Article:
(Image courtesy MBTA)
MBTA officials went before the Mattapan community Thursday night to discuss the agency's “Key Bus Route Improvement Program” and adjustments that will be made to the 28 bus route.
The program, paid for by the federal American Reinvestment and Recovery Act, has reviewed 15 of the T’s busiest bus routes, looking at ways to improve service, speed up travel, and provide more amenities at bus stops.
Thursday’s meeting concentrated on the 28 bus, which services Mattapan, Dorchester, and Roxbury via Blue Hill Avenue and Warren Street. While the route, the sixth-busiest, serves multiple neighborhoods, Thursday’s meeting concentrated on the part of the route that services Mattapan.
There are 41 outbound stops to Roxbury and 46 inbound stops to Mattapan. The T and its consultant team have been reviewing all the stops along the route, eliminating some and moving others, to space out the stops so that they average a distance of 750 feet to 1,300 feet from each other. The current space between stops for the 28 is an average of 650 feet.
T officials said they will also be making improvements at specific stops with signage and rider amenities, including more trash receptacles, benches, and shelters.
The T hopes that the elimination of stops will not only improve reliability of the buses, but speed up service and improve accessibility.
“Traffic conditions have really slowed down transit,” said Kurt Steiner, a consult with the T. “There are some things we can do that will help alleviate that.”
For the Mattapan leg of the route (Morton Street to Mattapan Station) the T has proposed eliminating four outbound stops and five inbound stops.
While the few residents who attended Thursday’s meeting were quick to offer suggestions, T officials assured residents that the proposed eliminations were merely suggestions and no stops will be eliminated till more community input has been gained.
“Some of these proposals you are making are going to be a culture shock for some people,” said Bobby Jenkins, a Mattapan resident.
The four outbound stops proposed to be eliminated are located at Babson Street, Norfolk Street, Wilmore Street, and Evelyn Street. The five inbound stops proposed to be eliminated are located at Clarkwood Street, Hazelton Street, Tennis Road, Almont Street, and Regis Road.
Residents agreed that some stops were redundant, but concerns were raised about what was located at the stops. Although officials with the T said they did the best they could to take into account the stops and the surrounding institutions, residents said they missed the point.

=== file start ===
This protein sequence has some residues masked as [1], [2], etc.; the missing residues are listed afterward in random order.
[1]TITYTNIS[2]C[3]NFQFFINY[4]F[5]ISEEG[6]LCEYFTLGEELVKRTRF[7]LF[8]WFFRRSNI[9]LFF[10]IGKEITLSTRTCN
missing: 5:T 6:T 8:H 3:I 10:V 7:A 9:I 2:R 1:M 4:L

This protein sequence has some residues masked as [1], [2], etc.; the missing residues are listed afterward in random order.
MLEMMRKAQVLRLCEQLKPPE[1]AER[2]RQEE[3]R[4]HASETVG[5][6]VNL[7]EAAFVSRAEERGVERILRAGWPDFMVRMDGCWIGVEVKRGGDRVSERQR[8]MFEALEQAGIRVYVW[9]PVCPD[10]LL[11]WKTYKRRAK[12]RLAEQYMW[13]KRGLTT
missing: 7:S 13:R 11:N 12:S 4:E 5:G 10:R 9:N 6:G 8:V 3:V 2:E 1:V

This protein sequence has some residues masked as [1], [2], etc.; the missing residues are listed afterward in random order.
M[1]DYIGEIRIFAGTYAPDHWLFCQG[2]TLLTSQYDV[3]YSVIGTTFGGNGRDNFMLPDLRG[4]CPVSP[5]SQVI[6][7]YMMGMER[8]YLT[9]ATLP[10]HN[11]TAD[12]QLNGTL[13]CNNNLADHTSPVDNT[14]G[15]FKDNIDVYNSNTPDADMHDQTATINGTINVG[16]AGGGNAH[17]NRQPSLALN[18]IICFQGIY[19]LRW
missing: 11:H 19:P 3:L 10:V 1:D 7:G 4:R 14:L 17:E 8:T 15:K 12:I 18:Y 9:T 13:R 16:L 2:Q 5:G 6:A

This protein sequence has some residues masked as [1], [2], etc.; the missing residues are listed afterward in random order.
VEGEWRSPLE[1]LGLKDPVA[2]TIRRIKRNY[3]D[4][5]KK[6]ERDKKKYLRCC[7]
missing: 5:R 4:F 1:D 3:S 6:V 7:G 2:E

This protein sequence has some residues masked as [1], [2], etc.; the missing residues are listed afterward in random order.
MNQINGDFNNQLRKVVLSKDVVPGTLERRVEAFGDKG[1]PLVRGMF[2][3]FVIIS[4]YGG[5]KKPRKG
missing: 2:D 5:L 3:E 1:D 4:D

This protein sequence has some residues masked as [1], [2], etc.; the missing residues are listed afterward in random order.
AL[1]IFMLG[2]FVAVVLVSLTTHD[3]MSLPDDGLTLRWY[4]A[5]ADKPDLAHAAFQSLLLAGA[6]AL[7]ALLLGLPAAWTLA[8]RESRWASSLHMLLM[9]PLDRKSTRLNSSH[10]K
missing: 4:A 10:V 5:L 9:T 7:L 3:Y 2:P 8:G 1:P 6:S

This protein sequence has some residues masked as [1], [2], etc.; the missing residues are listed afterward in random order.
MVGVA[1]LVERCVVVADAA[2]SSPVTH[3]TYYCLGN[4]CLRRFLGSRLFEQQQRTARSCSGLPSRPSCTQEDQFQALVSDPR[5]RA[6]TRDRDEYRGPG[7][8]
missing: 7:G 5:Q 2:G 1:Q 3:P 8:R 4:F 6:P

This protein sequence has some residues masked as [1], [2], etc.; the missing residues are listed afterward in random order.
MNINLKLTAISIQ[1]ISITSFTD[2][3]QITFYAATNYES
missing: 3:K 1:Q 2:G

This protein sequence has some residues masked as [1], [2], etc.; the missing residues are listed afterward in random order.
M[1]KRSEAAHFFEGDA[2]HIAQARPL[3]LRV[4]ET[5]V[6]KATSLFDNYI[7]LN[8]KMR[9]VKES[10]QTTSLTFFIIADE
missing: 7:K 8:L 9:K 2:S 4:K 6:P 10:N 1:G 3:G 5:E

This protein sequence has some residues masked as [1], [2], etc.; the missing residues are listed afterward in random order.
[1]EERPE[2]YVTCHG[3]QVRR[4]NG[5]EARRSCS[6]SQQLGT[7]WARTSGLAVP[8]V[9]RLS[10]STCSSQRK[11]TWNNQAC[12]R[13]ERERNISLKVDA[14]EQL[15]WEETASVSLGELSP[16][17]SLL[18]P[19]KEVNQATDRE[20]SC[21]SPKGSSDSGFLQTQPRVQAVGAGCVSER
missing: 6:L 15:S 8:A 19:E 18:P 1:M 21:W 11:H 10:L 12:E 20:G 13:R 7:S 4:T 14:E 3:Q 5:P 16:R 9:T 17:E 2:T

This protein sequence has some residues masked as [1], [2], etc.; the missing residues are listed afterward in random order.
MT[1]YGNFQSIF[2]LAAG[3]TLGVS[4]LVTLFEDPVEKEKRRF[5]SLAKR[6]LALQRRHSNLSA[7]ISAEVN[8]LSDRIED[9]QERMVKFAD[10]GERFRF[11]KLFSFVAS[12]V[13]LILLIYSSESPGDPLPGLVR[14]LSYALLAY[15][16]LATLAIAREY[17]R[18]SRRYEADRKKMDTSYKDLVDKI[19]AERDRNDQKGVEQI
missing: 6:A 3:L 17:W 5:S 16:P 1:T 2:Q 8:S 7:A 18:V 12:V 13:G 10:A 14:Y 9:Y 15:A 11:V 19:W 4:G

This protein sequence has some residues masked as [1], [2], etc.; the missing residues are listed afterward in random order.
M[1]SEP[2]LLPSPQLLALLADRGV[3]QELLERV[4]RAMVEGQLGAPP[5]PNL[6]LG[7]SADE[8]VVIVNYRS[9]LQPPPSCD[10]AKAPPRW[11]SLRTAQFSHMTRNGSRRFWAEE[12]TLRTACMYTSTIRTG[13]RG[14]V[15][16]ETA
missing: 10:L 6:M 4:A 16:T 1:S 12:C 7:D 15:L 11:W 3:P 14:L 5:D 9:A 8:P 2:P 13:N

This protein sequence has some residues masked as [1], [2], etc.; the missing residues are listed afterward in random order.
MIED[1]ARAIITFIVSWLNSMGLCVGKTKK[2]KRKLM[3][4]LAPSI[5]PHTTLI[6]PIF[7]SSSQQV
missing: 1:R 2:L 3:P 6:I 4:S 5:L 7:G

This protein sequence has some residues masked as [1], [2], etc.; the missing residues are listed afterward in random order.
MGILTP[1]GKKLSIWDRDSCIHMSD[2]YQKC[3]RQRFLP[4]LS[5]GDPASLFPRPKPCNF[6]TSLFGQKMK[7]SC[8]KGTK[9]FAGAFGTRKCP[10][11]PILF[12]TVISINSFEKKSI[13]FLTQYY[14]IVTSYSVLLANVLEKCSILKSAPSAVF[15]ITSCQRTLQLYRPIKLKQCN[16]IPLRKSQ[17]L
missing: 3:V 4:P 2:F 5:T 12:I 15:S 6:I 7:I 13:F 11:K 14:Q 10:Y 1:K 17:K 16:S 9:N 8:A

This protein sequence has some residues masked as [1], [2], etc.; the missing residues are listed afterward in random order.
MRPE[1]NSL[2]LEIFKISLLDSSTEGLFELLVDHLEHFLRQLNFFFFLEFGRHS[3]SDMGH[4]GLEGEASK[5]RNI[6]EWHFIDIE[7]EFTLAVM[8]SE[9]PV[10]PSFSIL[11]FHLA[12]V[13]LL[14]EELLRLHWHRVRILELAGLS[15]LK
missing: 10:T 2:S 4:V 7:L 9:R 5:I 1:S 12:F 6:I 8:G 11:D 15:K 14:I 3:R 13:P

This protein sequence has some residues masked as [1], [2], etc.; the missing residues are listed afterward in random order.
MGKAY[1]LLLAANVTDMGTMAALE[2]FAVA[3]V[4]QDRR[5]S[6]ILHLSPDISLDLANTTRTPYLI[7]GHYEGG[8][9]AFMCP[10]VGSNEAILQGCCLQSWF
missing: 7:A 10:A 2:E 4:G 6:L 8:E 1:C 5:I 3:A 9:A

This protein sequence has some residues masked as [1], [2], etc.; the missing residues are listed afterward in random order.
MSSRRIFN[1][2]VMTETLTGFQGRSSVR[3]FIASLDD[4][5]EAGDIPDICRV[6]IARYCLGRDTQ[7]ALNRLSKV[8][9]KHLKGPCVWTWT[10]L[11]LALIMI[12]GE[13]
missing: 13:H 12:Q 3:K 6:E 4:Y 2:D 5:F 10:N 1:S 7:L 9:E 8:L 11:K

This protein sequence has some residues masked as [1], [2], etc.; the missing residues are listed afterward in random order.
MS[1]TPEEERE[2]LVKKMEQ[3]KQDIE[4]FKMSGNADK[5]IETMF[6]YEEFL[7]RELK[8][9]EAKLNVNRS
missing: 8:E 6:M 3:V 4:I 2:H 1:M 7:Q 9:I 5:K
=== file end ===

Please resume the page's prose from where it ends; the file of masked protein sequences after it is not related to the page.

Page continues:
Some raised concerns about stops being eliminated in front of churches and apartment buildings with large senior populations who rely heavily on the bus.
“We understand that this is a trade off from having a stop right outside your front door and having a quicker bus ride,” said Steiner. “We don’t know this neighborhood as well as you do and that’s why we want your input.”
Concerns were also raised about moving the outbound stop at Babson Street across the street to the front of the Mattapan Library. Residents said the loss of parking was unacceptable and that the T should just leave the stop where it is. Officials with the T said they understand residents’ concerns, but some stops were proposed to move to better fit the 60 foot buses, which some stops along the route can’t accommodate.
Residents also raised concerns about the redundancy of the process. Residents said with the recent Roxbury/Dorchester/Mattapan Transit Needs Study and 28X Study they already sent proposals about how to improve the route and didn’t know why the T didn’t use those studies.
“We’re doing this for the third time now so let’s get it done and done right,” said Barbara Crichlow, a Mattapan resident.
While the stop eliminations at times were contentious, most residents were receptive of improvements to the actual stops.
“We’re trying to put shelters at as many busy bus stops as we can,” said Eric Scheier, project director for operations for the T. “We’re going to try, but sometimes the sidewalks aren’t wide enough or the businesses don’t want them.”
Residents suggested that the T look at ways to improve amenities in front of the new Mattapan Health Center that is currently under construction in Mattapan Square. Residents also said that while shelters could be a nice improvement they had concerns about them being located in Mattapan Square.
“Will they be graffiti proof?” asked Jenkins. “We’ve also been having problems with people drinking in the Square and those shelters could give people a place to sit and drink all day.”
Residents who missed Thursday’s meeting or those who didn’t feel they had enough time to provide input will have two more chances in April to meet with T officials.
The T’s next public meeting regarding routes 15/22/28 will be held April 9 at the Dudley Library. There will also be another meeting April 24 at Grove Hall Community Center.
For a copy of the T’s presentation Thursday night, click here.
For more information about the T’s “Key Bus Route Improvement Program” and upcoming meetings, click here.